Taraji P. Henson in Hidden Figures (2016)

‘Hidden Figures’: Looking Beyond the Numbers

Hidden Figures assumes you'll share its vision, making correct judgments regarding differences between perception and blindness, bigotry and justice, right and wrong.
2017-01-06 (General release)

“Power was what mattered, and what characterized the differences between black and white America was not a difference in work ethic, but a system engineered to place one on top of the other.”

Ta-Nehisi Coates

“Are you being disrespectful?” The white police officer eyes Mary (Janelle Monáe). “No sir,” she insists, “We’re on our way to work.” By “we” she means she and her friends, Dorothy (Olivia Spencer) and Katherine (Taraji P. Henson). Their car has broken down and Dorothy’s underneath it, in the midst of repairs, when the officer approaches them. When he hears that the work they’re on their way to do is at NASA’s Langley research center, where the mission is “getting our rocket into space”, he’s at first skeptical and then completely impressed. Within two deft editing beats, he’s giving them an escort to the facility, his cruiser’s siren sounding, so they won’t be late. Here’s something new, the friends agree: “Three Negro women are chasing a white police officer.” It’s 1961.

This early scene in Hidden Figures sums up the film’s focus and appeal. You may not have heard of these historical figures before, but as soon as you see them, you’re enchanted. It’s an effect conjured by familiar movie devices, including a set of rousing underdog stories, spirited performances by Henson, Spencer, and Monáe, a bit of romance, and all kinds of spunk. But as saccharine and comforting as these clichés may be, the film has a few other ideas on its mind.

Chief among these ideas is a connection between eras. While Hidden Figures is set in the past, the problems facing the human “computers” Mary, Dorothy, and Katherine still resonate for today’s viewers. A flashback shows young Katherine (Lidya Jewett) in grade school, dazzling her teacher and peers as she does calculations on the blackboard. The scene sets in motion the film’s animating insight, that Katherine sees what most other people cannot, visualizes the concrete effects of space and time, imagines what’s possible.

The movie delights in this imagining, inviting you to experience what she and her friends experience. When Mary appears before a Virginia judge, trying to convince him to allow her to enroll in a segregated physics class, we look up with her as he sits behind his big bench. You follow Dorothy into the vast white room where a giant new IBM machine sits idle, having baffled her white male coworkers; after hours, she trains herself to run it, so she can teach the other “colored computers” black women mathematicians under her supervision, so they can remain employed as the technology advances. As daunting as their views might look on a movie screen, you’re reminded that the real-life obstacles they faced must have loomed even larger.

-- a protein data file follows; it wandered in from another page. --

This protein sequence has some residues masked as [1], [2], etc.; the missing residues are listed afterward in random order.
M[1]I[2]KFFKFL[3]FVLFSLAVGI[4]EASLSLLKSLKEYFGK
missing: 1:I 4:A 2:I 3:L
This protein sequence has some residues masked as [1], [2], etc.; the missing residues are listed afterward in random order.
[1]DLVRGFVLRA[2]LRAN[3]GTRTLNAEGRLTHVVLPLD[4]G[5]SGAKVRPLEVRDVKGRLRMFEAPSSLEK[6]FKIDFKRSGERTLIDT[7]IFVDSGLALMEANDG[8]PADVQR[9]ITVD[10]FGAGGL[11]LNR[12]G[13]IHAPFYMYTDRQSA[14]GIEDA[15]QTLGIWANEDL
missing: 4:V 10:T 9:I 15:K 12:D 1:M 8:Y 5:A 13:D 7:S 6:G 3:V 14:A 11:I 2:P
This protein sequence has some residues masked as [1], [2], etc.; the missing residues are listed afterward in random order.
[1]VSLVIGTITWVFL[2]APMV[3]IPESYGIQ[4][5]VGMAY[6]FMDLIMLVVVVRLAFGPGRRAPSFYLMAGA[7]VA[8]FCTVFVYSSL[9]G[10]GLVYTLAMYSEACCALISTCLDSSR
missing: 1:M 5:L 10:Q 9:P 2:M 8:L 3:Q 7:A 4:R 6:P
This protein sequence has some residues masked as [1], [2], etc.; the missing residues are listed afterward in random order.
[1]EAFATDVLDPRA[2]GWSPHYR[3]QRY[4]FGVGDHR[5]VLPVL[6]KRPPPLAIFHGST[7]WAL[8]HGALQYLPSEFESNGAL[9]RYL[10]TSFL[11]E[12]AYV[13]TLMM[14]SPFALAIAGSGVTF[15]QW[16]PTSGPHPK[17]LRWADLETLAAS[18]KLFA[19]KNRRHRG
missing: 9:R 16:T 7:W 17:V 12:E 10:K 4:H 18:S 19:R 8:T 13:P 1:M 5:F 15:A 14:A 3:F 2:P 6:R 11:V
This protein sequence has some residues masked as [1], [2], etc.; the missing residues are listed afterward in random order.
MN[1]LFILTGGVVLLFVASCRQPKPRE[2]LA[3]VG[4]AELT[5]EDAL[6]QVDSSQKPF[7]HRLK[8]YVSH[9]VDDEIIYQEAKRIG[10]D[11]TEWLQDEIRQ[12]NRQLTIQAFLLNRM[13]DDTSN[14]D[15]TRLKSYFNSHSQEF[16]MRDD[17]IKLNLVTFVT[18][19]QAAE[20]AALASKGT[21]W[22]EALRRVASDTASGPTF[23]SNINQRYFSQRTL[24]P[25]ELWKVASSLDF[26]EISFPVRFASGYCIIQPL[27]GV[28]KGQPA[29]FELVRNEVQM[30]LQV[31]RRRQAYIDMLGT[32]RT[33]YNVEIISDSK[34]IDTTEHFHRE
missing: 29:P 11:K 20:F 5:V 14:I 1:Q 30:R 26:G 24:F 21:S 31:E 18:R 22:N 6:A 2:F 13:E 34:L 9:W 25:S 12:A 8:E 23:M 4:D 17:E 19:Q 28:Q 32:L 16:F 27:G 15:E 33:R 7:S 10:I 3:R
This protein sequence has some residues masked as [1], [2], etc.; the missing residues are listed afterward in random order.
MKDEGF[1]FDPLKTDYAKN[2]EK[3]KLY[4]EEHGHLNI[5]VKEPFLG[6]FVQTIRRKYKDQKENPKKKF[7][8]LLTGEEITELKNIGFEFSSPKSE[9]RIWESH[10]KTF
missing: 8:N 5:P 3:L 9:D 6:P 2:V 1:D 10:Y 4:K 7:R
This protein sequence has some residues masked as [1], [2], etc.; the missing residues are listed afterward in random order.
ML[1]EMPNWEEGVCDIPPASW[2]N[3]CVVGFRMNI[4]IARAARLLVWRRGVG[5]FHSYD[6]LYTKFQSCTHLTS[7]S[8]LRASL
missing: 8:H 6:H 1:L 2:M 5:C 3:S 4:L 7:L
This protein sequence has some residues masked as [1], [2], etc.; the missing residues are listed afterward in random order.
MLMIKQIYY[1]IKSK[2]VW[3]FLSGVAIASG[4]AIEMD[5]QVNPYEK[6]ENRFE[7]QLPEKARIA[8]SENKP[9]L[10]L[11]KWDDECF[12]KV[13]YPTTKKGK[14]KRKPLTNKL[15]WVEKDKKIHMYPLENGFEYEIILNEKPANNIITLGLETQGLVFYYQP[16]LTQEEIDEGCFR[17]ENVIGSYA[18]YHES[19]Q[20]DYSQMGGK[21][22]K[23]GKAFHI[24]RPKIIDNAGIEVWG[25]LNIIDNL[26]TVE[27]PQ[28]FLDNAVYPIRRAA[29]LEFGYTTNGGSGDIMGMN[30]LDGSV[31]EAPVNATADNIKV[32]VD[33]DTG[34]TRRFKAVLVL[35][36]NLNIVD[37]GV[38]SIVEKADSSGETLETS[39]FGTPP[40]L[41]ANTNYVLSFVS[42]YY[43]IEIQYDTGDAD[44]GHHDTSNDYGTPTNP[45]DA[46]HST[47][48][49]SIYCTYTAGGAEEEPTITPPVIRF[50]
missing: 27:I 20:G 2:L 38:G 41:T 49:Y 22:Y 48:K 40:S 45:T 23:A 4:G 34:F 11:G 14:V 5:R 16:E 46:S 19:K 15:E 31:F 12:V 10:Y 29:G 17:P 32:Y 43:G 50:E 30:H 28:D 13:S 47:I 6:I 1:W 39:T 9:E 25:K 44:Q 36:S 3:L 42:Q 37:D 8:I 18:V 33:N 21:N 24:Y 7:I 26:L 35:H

You’re invited as well to share in multiple facets of Katherine’s experience, including her slowly developing courtship with Colonel Jim Johnson (Mahershala Ali): his first scene, in uniform at a picnic, has him expressing his surprise that a woman might be doing her sort of work, and she takes an appropriate movie-style moment to forgive him. The more prominent man in her storyline is the Space Task Group’s manager, Al Harrison (Kevin Costner), who’s so determined to ensure John Glenn’s (Glen Powell) successful orbit that he’s doesn’t much notice that Katherine’s black or female. He doesn’t much notice other issues either, whether this be her daily difficulties finding a “colored” bathroom to use (she has to run across the Langley campus in her heels, in the rain, while her coworkers judge her for what seem like extra-long lunch breaks) or her disparagement by the insecure and competitive Paul (Jim Parsons), a man who’s used to his American system, where her obvious gifts and skills can’t possibly outshine his.

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Al is initially impressed by Katherine when he sees her doing what you’ve seen her doing more than once, marking chalk figures on a blackboard. As she stands on a ladder, the image of Katherine here deliberately recalls the familiar trope of the pretty girl in a skirt that might allow for titillation. But she’s doing work, remarkable work that no one else can manage, work that frankly awes those watching her (reaction shots ensure you see this). And so her position, with the guys looking up at her, designates her power rather than vulnerability. Saying he doesn’t need “another smart girl with an adding machine”, Al finds in Katherine exactly what he wants, someone able to “look beyond the numbers, through the math that doesn’t yet exist.”

Using Katherine’s capacity to see as metaphor and a favorite plot point, Hidden Figures makes its own argument clear, underlining the difference between perception and blindness, bigotry and justice, right and wrong. Smart and sweet, the movie doesn’t so much press viewers to examine their own potential prejudices as it assumes the persuasive power of its own vision.

RATING 7 / 10